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TIME surprised by traditional values of Gen Z travellers

April 20, 2016 Hotel Trends No Comments Print Print Email Email

UAE-headquartered TIME Hotels has released preliminary results of the first in a four-part study looking at today’s teenagers and their perception of travel and tourism as the next generation of frequent travellers.

023ce170-c9ea-4b31-bd03-8acaca619a18 front row L-R: Chadi Awadalla, Joan Bangera and Hari Kava. Back row L-R: Saquib Mabadiwala, Sergio Raya Aires and Jacob Lonning

Conducted in partnership with BNC and kicking off with a roundtable event that brought together six expatriate teenagers resident in Dubai, for an open forum on their own travel experiences, desires and expectations, the event shared some interesting – and unexpected – insights.

Generation Z is generally defined by many researchers and commentators as those born around the year 2000 running through to the 2010s. This generation is also referred to as iGen, Post-Millennials or even Plurals.

A significant aspect of this generation is its widespread usage of the internet from a young age. Members of Gen Z are typically thought of as being comfortable with technology, and interacting on social media websites for a significant portion of their socialising.

“The impact of Gen Y on the travel and tourism landscape in recent years has been wholly focused on technology and mobile access to satisfy their 24/7 expectation of access to relevant information and desire for immediacy. With this roundtable, we expected a similar level of intensity when it comes to the importance of technology, but this was of diminished relevance when compared with other more practical considerations,” said Mohamed Awadalla, CEO, TIME Hotels.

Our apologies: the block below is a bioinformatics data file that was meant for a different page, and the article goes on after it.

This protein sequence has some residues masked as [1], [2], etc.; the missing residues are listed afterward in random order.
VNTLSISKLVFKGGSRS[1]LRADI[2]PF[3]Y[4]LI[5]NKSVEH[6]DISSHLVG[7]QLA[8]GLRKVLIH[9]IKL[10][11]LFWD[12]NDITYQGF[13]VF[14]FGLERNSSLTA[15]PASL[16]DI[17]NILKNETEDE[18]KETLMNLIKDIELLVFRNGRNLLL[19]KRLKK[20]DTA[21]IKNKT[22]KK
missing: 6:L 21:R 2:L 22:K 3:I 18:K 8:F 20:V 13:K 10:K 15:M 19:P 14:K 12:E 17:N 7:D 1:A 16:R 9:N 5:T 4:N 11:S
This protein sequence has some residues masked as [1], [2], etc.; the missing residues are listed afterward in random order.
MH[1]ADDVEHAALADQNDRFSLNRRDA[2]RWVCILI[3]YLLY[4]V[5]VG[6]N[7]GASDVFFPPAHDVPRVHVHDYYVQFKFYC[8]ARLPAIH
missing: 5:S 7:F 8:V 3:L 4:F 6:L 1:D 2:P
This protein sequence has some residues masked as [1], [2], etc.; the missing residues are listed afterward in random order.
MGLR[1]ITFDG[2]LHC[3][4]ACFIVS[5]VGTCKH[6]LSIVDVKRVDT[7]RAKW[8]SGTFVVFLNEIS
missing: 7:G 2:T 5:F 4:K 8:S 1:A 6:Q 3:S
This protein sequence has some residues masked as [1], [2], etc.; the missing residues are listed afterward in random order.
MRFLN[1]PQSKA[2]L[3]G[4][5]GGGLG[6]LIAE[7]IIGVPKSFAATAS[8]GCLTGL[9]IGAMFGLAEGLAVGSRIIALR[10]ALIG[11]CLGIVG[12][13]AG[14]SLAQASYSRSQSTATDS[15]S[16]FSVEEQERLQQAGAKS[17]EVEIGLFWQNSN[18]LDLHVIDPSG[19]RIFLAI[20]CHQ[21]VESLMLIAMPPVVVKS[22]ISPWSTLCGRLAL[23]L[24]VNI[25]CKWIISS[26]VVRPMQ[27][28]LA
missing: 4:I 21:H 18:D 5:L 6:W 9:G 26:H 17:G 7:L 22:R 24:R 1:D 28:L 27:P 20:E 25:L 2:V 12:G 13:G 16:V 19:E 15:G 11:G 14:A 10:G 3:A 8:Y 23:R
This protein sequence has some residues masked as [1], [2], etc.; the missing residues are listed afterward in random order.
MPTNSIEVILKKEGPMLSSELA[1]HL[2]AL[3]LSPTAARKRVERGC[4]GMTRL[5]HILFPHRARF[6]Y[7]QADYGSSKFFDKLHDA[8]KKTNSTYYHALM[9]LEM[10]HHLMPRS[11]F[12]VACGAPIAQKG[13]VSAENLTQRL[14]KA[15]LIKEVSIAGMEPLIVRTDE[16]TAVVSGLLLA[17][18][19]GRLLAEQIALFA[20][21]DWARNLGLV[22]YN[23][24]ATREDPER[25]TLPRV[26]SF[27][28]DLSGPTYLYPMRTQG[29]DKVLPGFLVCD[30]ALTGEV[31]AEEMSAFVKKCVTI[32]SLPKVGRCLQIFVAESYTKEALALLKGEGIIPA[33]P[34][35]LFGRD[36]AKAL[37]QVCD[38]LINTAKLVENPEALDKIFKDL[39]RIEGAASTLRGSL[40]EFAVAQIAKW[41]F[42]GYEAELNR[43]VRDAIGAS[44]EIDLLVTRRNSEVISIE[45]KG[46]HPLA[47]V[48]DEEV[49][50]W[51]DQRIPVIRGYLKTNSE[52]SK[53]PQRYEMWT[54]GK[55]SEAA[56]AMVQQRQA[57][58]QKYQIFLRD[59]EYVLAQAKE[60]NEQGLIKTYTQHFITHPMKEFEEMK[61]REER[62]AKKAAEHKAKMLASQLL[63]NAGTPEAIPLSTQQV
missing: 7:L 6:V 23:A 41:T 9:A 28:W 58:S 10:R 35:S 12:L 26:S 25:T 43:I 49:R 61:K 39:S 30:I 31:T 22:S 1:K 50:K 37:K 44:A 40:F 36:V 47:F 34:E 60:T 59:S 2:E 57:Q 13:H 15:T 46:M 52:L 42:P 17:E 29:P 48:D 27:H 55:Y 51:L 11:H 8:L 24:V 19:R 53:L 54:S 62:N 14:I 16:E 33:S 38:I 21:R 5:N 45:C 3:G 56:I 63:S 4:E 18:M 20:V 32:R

L-R: Joan Bangera and Hari Kava.

“Although technology is still extremely important, with WiFi access a basic expectation and the availability of games consoles a prerequisite of any Kids Club, our teen panel was adamant about the importance of a comfy bed, large clean room and good food as the non-negotiable fundamentals of a great holiday,” he added.

The six panelists agreed that some of their best holidays have had a significant leisure focus with entertainment such as water park slides, nature-based attractions and local cultural experiences also key to a memorable family holiday.

Quality family time was also highlighted as integral to an enjoyable stay with Gen Z travellers also very much involved in the travel decision-making process.

Said 15-year old panelist Saquib Mabadiwala: “I do some research then show it to my family and ask them where they prefer. Based on the research we then decide, but when I’m doing that I look for good food, fun things to do, and comfort and safety.”

The antithesis of the stereotypical Gen Y who can sometimes be unfairly pigeonholed as unsociable loners glued to a mobile device, and often oblivious to the surrounding environment, Gen Z appears to be far more socially interactive, and thus a dramatically different type of future traveller.

“Our roundtable session was a real eye-opener, and with Gen Z just years away from becoming independent adults with the means to travel the world, we need to strategise for the future and evaluate how we need to approach the needs of the next generation when it comes to travel decisions that are clearly a world away from Gen Y,” remarked Awadalla.


L-R: Jacob Lonning, Sergio Raya Aires, Chadi Awadalla and Saquib Mabadiwala

“At TIME Hotels, while we know that technology will continue to influence the travel process from every angle, I believe that we are seeing a return to more traditional values with social interaction, quality products and services and cultural experiences all on the Gen Z wish-list,” he added.

According to Awadalla, this will manifest itself in both marketing campaigns, which will need to be more balanced when communicating brand USPs and product attributes whilst also working harder to engage the Gen Z audience, who will have one eye on the quality-value equation whether it’s service-related, F&B focused or facilities based.

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